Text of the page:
The antibiotic MIC values and interpretations that are reported are those which are included by the manufacturer on the VITEK susceptibility card. The antibiotics on a test card are grouped according to whether the organism being tested is Gram positive or Gram negative. The antibiotics for the Gram negative isolate are also grouped according to whether they will be used in an inpatient or an outpatient setting. The Gram negative organisms can be tested against both inpatient and outpatient drugs if the patient is to be admitted or discharged, and the request is given to the laboratory within 3 days from the time of the report. If there is a need to test a particular antibiotic that is not on a VITEK card, qualitative testing via the Kirby-Bauer method can be requested.

MIC Interpretation

Using the MIC data, the dosage of antibiotics may be refined. The MIC result is used in conjunction with therapeutic dosing information to select the most appropriate antimicrobial agent. Due to the peak and trough fluctuation of serm antibiotic levels, 2-4 times the organism’s MIC result should be targeted for the blood level. Specific measurement of the blood levels is not indicated unless the patient is not responding to the antibiotic or there are conditions which might adversely affect the metabolism or excretion. The clinician must also account for the tissue involved since an appropriate tissue concentration is more difficult to achieve than blood. A higher dose may be necessary to insure adequate tissue coverage.

Examples Of Interpretation

The following examples of the use of MIC results are based on information from various sources, listed in the reference section.

The following examples of the use of MIC results are based on information from various sources, listed in the reference section.

Example 1


  • Source: Blood
  • Organism tested: Escherichia coli
  • Ampicillin MIC: 2 mcg/ml (sensitive)


  • 2-4 x MIC: 4-8 mcg/ml
  • Peak blood level based on IV representative dose: 47 mcg/ml
  • Since the 2-4x organism MIC is less than the peak blood level (47 mcg/ml), using the representative IV dose for ampicillin will provide adequate therapy.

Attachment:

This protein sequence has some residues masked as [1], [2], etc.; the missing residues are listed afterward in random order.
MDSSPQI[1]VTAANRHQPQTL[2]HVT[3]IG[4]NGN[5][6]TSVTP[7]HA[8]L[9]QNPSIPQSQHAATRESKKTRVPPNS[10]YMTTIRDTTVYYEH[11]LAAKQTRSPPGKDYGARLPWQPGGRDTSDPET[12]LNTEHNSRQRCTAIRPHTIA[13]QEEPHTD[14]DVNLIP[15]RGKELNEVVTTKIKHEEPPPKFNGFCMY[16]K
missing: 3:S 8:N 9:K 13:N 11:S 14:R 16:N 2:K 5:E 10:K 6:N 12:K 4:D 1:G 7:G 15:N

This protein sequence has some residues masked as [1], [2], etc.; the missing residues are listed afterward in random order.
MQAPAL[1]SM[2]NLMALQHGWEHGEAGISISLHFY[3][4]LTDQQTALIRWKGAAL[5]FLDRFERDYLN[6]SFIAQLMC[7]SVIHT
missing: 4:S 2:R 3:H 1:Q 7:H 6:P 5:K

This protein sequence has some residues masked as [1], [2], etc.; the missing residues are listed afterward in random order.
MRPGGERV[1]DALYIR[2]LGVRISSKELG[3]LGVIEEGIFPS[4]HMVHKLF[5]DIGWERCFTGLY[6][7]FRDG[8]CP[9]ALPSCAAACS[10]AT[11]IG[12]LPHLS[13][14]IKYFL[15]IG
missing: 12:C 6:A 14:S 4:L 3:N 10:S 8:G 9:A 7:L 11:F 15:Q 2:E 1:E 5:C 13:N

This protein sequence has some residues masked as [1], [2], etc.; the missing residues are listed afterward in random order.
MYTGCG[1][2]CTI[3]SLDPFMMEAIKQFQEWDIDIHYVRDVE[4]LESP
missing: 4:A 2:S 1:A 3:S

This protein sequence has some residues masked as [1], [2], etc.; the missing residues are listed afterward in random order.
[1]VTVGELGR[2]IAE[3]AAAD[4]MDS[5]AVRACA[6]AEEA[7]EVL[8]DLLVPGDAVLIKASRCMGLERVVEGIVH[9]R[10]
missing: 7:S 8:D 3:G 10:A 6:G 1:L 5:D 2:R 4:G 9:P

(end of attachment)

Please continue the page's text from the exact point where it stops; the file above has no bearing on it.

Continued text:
Example 2


  • Source: Leg wound
  • Organism isolated: Escherichia coli
  • Ampicillin MIC: 16 mcg/ml (intermediate)


  • 2-4 x MIC: 32-64 mcg/ml
  • Peak blood level based on IV representative dose: 47 mcg/ml
  • The 2-4x organism MIC (32-64 mcg/ml) falls within and over the range of the obtainable peak blood level for an IV representative dose. In addition, the site of infection is tissue. Since the concentration of antibiotics in tissue would be less than in blood, a higher dosage or different antibiotic should be considered.

MIC Range Of Results

The range of possible MIC results for a particular antibiotic and organism interpretation is quite variable as noted above. The MIC limits used by the microbiology laboratory for determining the qualitative interpretations of susceptible, intermediate, and resistant are derived from the latest NCCLS (National Committee on Clinical Laboratory Standards) publications.


  1. Hoeprich, P.D. “Infectious Diseases”, 3rd ed., 1983, pp. 195-201.
  2. Howard, B.J., et. al., “Clinical and Pathogenic Microbiology”, 1987, pp. 150-151.
  3. NCCLS; M7-A4: “Methods for Dilution Antimicrobial Susceptibility Tests for Bacteria That Grow Aerobically – Fourth Edition: Approved Standard” (Includes charts M100-S7), 1997.
  4. Sanford, Jay P., et. al., “Guide to Antomicrobial Therapy”, 26th ed., 1996.